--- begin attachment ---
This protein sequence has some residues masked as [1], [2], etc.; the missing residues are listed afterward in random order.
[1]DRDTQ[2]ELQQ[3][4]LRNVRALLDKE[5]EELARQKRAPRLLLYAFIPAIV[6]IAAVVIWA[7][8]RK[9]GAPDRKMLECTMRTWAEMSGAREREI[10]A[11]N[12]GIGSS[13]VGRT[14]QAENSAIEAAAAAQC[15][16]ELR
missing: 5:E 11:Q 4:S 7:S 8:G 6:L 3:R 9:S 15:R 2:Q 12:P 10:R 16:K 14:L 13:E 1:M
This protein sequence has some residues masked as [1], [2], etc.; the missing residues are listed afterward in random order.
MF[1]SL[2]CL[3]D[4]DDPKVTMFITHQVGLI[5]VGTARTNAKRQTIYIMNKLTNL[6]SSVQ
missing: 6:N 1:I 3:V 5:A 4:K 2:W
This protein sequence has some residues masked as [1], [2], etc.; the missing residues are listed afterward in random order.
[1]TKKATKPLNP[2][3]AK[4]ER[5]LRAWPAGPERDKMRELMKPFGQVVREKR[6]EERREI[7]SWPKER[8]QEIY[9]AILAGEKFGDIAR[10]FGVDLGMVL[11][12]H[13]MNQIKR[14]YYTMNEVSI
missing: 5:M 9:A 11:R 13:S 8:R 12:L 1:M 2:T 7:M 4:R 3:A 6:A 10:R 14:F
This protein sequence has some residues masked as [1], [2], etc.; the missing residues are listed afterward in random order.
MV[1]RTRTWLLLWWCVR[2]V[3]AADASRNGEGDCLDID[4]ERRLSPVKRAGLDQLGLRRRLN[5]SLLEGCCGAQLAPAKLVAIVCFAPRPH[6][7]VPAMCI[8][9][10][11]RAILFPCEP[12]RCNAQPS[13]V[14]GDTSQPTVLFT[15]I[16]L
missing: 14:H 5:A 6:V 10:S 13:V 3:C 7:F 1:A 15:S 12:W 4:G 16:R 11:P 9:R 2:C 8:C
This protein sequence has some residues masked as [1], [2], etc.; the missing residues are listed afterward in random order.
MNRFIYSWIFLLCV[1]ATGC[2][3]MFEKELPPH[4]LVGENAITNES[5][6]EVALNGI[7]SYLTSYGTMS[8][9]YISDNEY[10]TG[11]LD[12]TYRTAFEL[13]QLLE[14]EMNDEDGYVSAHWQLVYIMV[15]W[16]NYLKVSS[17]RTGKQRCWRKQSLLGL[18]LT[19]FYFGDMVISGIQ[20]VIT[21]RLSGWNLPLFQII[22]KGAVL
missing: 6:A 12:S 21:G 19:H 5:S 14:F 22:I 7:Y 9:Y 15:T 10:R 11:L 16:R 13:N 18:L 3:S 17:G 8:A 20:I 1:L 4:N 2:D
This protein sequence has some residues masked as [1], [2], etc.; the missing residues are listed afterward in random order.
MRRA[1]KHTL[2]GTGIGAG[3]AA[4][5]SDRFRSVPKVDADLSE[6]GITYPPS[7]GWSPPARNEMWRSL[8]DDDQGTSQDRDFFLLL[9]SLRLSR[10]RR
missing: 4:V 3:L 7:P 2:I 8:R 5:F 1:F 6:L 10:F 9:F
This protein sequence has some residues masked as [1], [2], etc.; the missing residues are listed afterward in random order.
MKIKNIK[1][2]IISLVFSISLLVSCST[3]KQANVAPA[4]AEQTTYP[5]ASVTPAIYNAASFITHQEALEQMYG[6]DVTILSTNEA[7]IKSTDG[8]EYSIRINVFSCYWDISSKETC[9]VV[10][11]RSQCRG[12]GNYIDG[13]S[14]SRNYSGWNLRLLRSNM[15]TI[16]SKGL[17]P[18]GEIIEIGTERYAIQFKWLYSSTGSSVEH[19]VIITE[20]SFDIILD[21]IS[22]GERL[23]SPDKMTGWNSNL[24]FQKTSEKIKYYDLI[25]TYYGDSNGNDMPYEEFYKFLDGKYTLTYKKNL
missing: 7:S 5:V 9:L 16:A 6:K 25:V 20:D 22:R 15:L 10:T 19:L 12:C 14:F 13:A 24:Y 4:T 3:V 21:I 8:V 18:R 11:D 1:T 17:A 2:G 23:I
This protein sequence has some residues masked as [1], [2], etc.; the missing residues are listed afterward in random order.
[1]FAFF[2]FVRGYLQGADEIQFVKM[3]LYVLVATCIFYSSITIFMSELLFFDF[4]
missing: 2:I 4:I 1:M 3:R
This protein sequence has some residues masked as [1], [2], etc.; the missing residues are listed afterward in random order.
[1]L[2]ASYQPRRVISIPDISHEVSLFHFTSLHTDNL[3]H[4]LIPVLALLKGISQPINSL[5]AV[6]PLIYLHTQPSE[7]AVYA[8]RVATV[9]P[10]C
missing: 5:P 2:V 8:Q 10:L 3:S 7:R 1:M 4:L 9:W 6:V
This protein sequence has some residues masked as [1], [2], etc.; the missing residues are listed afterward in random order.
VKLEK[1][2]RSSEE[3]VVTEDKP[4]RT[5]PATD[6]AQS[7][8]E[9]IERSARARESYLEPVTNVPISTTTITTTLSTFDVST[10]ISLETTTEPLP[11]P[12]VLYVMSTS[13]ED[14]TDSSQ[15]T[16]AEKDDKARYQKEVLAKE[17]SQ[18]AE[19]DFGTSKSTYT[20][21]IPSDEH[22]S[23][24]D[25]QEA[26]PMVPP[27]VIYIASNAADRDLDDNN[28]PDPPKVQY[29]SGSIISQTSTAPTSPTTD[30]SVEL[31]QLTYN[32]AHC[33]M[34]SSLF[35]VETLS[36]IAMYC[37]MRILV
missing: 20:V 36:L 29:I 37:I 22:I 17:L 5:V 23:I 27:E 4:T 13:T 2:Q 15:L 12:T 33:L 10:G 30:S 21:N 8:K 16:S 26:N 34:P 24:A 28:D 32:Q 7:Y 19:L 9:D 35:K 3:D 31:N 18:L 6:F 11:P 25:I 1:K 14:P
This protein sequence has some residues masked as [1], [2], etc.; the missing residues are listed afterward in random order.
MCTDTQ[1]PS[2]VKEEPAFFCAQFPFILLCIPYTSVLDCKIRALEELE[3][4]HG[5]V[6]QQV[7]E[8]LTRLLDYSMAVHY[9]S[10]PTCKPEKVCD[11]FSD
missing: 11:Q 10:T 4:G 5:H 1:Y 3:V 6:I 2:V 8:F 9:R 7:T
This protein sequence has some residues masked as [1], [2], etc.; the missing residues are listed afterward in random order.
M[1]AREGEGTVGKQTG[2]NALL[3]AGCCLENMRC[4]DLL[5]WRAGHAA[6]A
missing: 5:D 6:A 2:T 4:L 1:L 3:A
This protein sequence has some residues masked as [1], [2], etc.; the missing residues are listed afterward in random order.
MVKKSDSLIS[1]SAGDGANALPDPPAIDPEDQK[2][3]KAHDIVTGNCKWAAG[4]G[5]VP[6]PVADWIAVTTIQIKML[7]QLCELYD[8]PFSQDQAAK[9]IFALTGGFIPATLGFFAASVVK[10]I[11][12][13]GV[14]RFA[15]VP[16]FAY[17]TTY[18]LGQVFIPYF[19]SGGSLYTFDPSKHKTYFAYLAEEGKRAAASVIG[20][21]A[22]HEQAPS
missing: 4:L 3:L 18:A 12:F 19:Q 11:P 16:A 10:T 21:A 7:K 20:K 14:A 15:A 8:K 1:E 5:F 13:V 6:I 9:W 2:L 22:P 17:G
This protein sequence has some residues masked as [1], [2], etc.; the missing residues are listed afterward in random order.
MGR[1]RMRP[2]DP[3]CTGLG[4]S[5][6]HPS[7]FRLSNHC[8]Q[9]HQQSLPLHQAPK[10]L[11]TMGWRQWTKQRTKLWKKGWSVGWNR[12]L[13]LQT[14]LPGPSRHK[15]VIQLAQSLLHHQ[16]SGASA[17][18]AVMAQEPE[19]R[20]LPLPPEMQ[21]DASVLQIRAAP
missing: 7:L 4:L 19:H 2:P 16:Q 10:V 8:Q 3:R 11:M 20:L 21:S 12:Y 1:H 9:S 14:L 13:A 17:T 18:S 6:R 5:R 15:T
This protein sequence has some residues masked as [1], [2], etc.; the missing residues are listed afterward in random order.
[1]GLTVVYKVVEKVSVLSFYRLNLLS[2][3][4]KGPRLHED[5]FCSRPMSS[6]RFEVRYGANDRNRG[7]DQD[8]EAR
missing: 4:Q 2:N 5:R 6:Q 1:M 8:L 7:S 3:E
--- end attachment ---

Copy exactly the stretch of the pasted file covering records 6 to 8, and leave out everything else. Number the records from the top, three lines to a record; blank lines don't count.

This protein sequence has some residues masked as [1], [2], etc.; the missing residues are listed afterward in random order.
MRRA[1]KHTL[2]GTGIGAG[3]AA[4][5]SDRFRSVPKVDADLSE[6]GITYPPS[7]GWSPPARNEMWRSL[8]DDDQGTSQDRDFFLLL[9]SLRLSR[10]RR
missing: 4:V 3:L 7:P 2:I 8:R 5:F 1:F 6:L 10:F 9:F
This protein sequence has some residues masked as [1], [2], etc.; the missing residues are listed afterward in random order.
MKIKNIK[1][2]IISLVFSISLLVSCST[3]KQANVAPA[4]AEQTTYP[5]ASVTPAIYNAASFITHQEALEQMYG[6]DVTILSTNEA[7]IKSTDG[8]EYSIRINVFSCYWDISSKETC[9]VV[10][11]RSQCRG[12]GNYIDG[13]S[14]SRNYSGWNLRLLRSNM[15]TI[16]SKGL[17]P[18]GEIIEIGTERYAIQFKWLYSSTGSSVEH[19]VIITE[20]SFDIILD[21]IS[22]GERL[23]SPDKMTGWNSNL[24]FQKTSEKIKYYDLI[25]TYYGDSNGNDMPYEEFYKFLDGKYTLTYKKNL
missing: 7:S 5:V 9:L 16:A 6:K 25:V 20:D 22:R 15:L 10:T 19:L 12:C 14:F 13:A 24:Y 4:T 3:V 21:I 8:V 18:R 11:D 1:T 17:A 2:G 23:I
This protein sequence has some residues masked as [1], [2], etc.; the missing residues are listed afterward in random order.
[1]FAFF[2]FVRGYLQGADEIQFVKM[3]LYVLVATCIFYSSITIFMSELLFFDF[4]
missing: 2:I 4:I 1:M 3:R